New publication: Can transparency preserve journalism's trustworthiness?

In a digital world, journalists increasingly integrate user-generated content (UGC) in their coverage. Journalists use coping strategies to dispel the audience’s supposed concerns about the reliability of this new type of sources. Transparency, in particular, is often considered as a means to preserve journalism from accusations of being biased and untrustworthy. Based on semi-structured interviews with German users (N = 26), a new study by Florian Wintterlin, Katherine Engelke (University of Münster) and Valerie Hase (University of Zurich) analyzes recipients’ perceptions of transparency strategies journalists use when integrating UGC. They find that even when they are noticed, transparency efforts barely seem to increase journalistic trustworthiness.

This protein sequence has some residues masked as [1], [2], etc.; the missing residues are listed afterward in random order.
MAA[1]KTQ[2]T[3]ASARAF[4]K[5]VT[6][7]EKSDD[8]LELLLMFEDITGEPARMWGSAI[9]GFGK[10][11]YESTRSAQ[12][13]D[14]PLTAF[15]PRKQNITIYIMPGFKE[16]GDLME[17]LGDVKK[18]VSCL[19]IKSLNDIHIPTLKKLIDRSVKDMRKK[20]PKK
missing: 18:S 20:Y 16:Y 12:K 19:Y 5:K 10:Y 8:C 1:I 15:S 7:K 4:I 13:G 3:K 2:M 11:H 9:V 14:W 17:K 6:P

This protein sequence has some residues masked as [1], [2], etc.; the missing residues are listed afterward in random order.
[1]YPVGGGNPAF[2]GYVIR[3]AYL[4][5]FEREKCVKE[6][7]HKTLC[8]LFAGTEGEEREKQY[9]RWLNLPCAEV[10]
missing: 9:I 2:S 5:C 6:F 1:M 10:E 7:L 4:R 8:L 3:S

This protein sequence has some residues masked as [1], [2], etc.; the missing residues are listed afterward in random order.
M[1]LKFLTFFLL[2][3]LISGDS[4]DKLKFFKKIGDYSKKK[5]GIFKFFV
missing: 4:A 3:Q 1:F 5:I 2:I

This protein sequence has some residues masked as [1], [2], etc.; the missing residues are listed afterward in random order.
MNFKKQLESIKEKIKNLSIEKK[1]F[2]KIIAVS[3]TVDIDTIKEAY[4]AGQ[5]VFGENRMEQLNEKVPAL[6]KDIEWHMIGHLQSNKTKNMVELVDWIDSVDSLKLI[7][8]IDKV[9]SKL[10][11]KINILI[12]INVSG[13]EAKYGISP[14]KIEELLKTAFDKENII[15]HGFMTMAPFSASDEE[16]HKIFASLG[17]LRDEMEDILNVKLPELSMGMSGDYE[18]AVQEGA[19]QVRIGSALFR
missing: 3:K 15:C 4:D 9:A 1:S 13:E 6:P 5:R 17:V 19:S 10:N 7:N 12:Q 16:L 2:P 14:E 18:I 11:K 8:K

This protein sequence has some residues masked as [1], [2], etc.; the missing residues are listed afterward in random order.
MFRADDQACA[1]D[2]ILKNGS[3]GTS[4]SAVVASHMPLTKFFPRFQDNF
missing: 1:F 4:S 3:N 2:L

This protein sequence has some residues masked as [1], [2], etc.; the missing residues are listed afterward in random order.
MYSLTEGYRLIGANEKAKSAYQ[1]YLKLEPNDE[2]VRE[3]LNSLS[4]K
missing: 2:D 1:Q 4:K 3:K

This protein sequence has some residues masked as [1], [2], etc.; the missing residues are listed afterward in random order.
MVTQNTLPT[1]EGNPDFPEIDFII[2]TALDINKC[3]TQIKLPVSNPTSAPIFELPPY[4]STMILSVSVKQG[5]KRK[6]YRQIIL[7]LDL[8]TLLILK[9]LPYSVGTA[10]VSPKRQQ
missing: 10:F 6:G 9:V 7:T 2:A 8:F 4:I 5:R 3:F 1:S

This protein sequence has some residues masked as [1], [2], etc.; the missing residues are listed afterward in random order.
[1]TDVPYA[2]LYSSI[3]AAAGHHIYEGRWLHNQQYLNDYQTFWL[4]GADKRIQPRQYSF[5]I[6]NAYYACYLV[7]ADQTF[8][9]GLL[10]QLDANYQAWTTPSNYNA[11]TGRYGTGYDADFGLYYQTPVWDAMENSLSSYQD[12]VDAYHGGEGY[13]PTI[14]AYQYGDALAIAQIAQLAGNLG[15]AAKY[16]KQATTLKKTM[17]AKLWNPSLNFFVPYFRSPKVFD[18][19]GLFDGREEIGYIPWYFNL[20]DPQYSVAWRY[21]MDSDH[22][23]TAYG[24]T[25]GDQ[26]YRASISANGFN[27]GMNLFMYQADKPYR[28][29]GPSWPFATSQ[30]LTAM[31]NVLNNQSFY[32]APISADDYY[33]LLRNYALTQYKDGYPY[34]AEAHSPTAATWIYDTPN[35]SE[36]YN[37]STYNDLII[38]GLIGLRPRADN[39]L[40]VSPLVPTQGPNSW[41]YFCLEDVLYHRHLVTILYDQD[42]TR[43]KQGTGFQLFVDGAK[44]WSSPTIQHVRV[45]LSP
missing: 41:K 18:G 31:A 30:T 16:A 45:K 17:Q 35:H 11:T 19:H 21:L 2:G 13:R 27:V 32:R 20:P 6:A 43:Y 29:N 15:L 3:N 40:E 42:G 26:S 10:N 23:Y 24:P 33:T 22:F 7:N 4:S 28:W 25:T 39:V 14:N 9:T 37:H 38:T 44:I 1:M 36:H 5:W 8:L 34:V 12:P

Wintterlin, F., Engelke, K., & Hase, V. (2020). Can transparency preserve journalism's trustworthiness? Recipients' views on transparency about source origin and verification regarding user-generated content in the news. Studies in Communication and Media, 9(2), 218-240. doi:10.5771/2192-4007-2020-2-218 (Link)